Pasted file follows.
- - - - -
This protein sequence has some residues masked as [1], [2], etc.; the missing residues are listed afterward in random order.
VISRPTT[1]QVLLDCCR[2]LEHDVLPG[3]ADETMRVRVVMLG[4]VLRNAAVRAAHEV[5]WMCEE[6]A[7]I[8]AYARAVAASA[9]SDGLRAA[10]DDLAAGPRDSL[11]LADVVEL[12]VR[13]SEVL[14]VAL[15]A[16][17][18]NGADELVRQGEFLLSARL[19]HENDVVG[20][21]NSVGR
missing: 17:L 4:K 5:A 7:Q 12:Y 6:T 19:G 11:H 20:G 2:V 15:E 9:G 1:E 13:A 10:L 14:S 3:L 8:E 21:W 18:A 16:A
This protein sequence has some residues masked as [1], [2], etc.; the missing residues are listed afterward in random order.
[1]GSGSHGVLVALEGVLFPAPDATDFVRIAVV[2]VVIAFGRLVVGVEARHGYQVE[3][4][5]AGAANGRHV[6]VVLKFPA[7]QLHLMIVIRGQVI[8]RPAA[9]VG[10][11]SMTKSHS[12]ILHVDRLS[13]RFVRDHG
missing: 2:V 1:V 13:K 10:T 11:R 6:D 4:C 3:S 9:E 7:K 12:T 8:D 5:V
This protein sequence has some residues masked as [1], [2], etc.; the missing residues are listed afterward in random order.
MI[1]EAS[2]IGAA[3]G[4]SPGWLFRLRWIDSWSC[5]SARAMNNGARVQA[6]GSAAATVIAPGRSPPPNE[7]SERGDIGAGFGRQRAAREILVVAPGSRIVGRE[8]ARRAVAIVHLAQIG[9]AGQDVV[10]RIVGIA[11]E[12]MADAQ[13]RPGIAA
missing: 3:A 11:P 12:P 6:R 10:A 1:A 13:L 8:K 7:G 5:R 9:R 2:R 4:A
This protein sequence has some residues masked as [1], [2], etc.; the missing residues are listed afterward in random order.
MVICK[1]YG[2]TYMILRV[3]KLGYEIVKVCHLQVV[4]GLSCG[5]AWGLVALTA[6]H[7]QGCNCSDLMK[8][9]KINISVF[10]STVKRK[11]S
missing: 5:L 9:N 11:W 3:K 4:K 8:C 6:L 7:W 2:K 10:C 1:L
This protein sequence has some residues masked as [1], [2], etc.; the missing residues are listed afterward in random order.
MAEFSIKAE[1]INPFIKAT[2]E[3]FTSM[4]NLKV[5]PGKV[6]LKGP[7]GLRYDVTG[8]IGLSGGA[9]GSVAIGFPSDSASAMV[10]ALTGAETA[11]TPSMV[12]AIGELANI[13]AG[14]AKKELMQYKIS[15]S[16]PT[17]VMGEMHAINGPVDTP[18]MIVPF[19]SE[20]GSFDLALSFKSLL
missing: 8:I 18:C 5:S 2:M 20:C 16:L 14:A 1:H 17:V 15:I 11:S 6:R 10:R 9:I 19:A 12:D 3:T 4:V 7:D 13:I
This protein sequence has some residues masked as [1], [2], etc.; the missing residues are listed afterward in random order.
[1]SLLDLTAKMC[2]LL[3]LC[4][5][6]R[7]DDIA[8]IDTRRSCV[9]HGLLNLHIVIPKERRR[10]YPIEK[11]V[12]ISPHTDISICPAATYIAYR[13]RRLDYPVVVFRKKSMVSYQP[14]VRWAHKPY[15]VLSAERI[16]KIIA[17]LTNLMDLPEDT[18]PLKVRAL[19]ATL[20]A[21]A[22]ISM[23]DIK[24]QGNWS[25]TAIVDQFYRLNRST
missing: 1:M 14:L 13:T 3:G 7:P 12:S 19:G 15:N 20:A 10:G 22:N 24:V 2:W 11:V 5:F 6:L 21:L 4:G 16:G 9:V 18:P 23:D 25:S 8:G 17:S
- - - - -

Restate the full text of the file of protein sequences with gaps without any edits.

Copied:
This protein sequence has some residues masked as [1], [2], etc.; the missing residues are listed afterward in random order.
VISRPTT[1]QVLLDCCR[2]LEHDVLPG[3]ADETMRVRVVMLG[4]VLRNAAVRAAHEV[5]WMCEE[6]A[7]I[8]AYARAVAASA[9]SDGLRAA[10]DDLAAGPRDSL[11]LADVVEL[12]VR[13]SEVL[14]VAL[15]A[16][17][18]NGADELVRQGEFLLSARL[19]HENDVVG[20][21]NSVGR
missing: 17:L 4:K 5:A 7:Q 12:Y 6:T 19:G 11:H 20:G 2:V 15:E 9:G 1:E 13:A 10:L 14:S 3:L 8:E 21:W 18:A 16:A
This protein sequence has some residues masked as [1], [2], etc.; the missing residues are listed afterward in random order.
[1]GSGSHGVLVALEGVLFPAPDATDFVRIAVV[2]VVIAFGRLVVGVEARHGYQVE[3][4][5]AGAANGRHV[6]VVLKFPA[7]QLHLMIVIRGQVI[8]RPAA[9]VG[10][11]SMTKSHS[12]ILHVDRLS[13]RFVRDHG
missing: 2:V 1:V 13:K 10:T 11:R 6:D 4:C 3:S 9:E 7:K 12:T 8:D 5:V
This protein sequence has some residues masked as [1], [2], etc.; the missing residues are listed afterward in random order.
MI[1]EAS[2]IGAA[3]G[4]SPGWLFRLRWIDSWSC[5]SARAMNNGARVQA[6]GSAAATVIAPGRSPPPNE[7]SERGDIGAGFGRQRAAREILVVAPGSRIVGRE[8]ARRAVAIVHLAQIG[9]AGQDVV[10]RIVGIA[11]E[12]MADAQ[13]RPGIAA
missing: 3:A 11:P 12:P 6:R 10:A 1:A 13:L 8:K 7:G 5:R 9:R 2:R 4:A
This protein sequence has some residues masked as [1], [2], etc.; the missing residues are listed afterward in random order.
MVICK[1]YG[2]TYMILRV[3]KLGYEIVKVCHLQVV[4]GLSCG[5]AWGLVALTA[6]H[7]QGCNCSDLMK[8][9]KINISVF[10]STVKRK[11]S
missing: 5:L 9:N 11:W 3:K 4:K 8:C 6:L 7:W 2:K 10:C 1:L
This protein sequence has some residues masked as [1], [2], etc.; the missing residues are listed afterward in random order.
MAEFSIKAE[1]INPFIKAT[2]E[3]FTSM[4]NLKV[5]PGKV[6]LKGP[7]GLRYDVTG[8]IGLSGGA[9]GSVAIGFPSDSASAMV[10]ALTGAETA[11]TPSMV[12]AIGELANI[13]AG[14]AKKELMQYKIS[15]S[16]PT[17]VMGEMHAINGPVDTP[18]MIVPF[19]SE[20]GSFDLALSFKSLL
missing: 8:I 18:C 5:S 2:M 20:C 16:L 14:A 1:H 17:V 15:I 11:S 6:R 10:R 9:I 19:A 12:D 3:T 4:V 7:D 13:I
This protein sequence has some residues masked as [1], [2], etc.; the missing residues are listed afterward in random order.
[1]SLLDLTAKMC[2]LL[3]LC[4][5][6]R[7]DDIA[8]IDTRRSCV[9]HGLLNLHIVIPKERRR[10]YPIEK[11]V[12]ISPHTDISICPAATYIAYR[13]RRLDYPVVVFRKKSMVSYQP[14]VRWAHKPY[15]VLSAERI[16]KIIA[17]LTNLMDLPEDT[18]PLKVRAL[19]ATL[20]A[21]A[22]ISM[23]DIK[24]QGNWS[25]TAIVDQFYRLNRST
missing: 1:M 14:L 13:T 3:G 7:P 12:S 19:G 15:N 20:A 10:G 22:N 24:V 2:W 11:V 5:F 6:L 21:L 4:G 16:G 9:V 18:P 23:D 25:S 8:G 17:S